Geo Location Services and the Coming War for Our Whereabouts

Over the past few months I’ve been messing with Foursquare…the geo location service-based social network-game.  Frequent readers will possibly remember that I’m not a really big fan of sharing geo location information, even though I’m perhaps one of the few who has directly had his life saved by cell phone geolocation.

Foursquare is an interesting study.  By turning the geo location service into a game and allowing the most frequent visitors to locations to earn the title of  “Mayor” of that spot, as well as providing badges which users can earn for certain actions, they’re amassing a fairly comprehensive database of mostly bars and restaurants around the globe.  They’ve beautifully applied some of the best features of online communities in a way that has allowed them to expand at an exponential rate.

I’ve got to admit, even with my desire to not allow my wife, boss or anyone else to have ubiquitous access to my moment by moment movements throughout the world, I kind of like Foursquare.  It’s fun, and I like the game aspect.  As a services, it’s generally unpretentious, it doesn’t try to be all things to everyone, it simply does geo location sharing and does it well.   They’ve fully embraced mobile apps, as one would expect and while I’ve only tested their iPhone app, I can tell you it works reliably and is simple to use.  Further, I did provide feedback to them, particularly on their early assertion that Worcester, MA was best categorized as part of Providence, RI. They listened and got away with the entire notion of location networks entirely.

That success has bread instant competitors, due to the low barrier to entry in this type of service.  In fact two weeks ago, the Yelp service, which Foursquare had linked to for reviews, announced they had added location based check in as part of their service.  It’s always fun when one of your partners turns on you…

That said, I think that both services will continue to coexist.  Yelp does reviews well and while I haven’t tested their checkin service yet, I will.  I don’t necessarily have a problem with using both.  However, I tend to see the game aspects of Foursquare vs. the uberFoodie  networking bent of Yelp as somewhat unique.  Hence, I’d consider using both.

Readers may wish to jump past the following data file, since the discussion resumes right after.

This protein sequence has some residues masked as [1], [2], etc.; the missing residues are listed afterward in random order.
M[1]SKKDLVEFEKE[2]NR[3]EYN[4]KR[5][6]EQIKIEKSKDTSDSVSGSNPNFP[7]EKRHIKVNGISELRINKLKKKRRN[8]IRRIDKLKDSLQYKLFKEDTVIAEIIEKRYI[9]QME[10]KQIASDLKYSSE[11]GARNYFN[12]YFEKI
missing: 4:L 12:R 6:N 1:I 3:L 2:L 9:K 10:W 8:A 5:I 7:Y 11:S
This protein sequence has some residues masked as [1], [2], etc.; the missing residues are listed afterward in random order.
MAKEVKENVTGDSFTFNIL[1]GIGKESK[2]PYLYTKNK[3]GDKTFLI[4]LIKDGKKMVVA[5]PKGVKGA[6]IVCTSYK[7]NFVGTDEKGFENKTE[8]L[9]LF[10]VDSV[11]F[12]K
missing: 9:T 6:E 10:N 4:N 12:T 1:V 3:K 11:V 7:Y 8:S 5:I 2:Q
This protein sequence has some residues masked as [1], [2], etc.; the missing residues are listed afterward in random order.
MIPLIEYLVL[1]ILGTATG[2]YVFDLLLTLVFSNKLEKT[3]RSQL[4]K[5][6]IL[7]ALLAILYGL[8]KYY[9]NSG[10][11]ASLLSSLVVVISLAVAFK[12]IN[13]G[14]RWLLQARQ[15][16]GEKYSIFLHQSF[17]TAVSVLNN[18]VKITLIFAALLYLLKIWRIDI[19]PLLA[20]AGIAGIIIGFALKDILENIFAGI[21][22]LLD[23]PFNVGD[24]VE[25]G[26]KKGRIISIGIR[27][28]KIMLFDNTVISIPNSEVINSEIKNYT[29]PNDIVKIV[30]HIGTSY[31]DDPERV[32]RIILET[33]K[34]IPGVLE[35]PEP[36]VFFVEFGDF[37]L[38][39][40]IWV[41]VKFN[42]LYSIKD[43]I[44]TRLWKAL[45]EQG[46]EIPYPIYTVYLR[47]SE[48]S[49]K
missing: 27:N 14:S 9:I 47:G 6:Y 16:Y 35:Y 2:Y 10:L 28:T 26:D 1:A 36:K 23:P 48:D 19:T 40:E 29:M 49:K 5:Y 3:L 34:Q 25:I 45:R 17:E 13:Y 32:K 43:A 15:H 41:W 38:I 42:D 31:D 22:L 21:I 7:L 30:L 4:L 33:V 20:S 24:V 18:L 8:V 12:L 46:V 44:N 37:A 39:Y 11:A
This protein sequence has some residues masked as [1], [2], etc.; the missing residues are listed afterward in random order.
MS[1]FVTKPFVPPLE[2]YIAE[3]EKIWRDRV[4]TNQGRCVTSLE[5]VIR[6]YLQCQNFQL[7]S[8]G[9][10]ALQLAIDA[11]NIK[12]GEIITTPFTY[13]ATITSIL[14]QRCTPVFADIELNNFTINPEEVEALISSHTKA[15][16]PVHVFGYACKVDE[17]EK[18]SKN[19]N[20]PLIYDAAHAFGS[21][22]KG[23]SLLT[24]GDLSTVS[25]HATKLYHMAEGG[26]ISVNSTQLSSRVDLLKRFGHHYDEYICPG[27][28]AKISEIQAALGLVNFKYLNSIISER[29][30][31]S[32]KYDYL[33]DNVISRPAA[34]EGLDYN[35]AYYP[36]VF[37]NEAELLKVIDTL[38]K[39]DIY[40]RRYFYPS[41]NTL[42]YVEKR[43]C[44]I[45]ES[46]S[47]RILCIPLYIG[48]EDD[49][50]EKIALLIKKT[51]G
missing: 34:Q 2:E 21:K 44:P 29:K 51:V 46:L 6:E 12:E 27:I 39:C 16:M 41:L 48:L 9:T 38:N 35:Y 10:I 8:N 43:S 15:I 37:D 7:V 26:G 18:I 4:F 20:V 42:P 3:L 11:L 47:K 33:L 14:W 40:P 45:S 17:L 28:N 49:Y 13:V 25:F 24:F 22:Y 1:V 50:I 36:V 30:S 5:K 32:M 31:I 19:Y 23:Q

Now we’re getting word that Facebook will enable location based checkins, and SM folks are predicting they’ll slaughter poor Foursquare.  In my book, they’re dead wrong.  Here’s why:

  • Foursquare was there first, and has momentum.
  • Foursquare is lean and mean, while Facebook is a clumsy behemoth.
  • Facebook has a track record that clearly denotes a lack of sensitivity to privacy.  They’ll find a way to screw this up and alienate users.
  • I suspect most people don’t want to deal with one service that rules them all.  They want to post messages for their friends on
    Facebook and do the location based stuff elsewhere. I know I do.

As a case in point, let me point to the Facebook starting to post FriendFeed streams in the main news stream this week.  Now, without my permission, and certainly against my will, all of my Twitter feed has started appearing in my Facebook profile.  If I’d wanted that I would have configured Tweetdeck to send to both.

In fact, I just went into Facebook and found that I’ve got all kinds of apps like “Birthdays” , “Marketplace” and “Family Tree” which are installed, giving the application owners unfettered access to my profile and activities, even though I never installed the applications.

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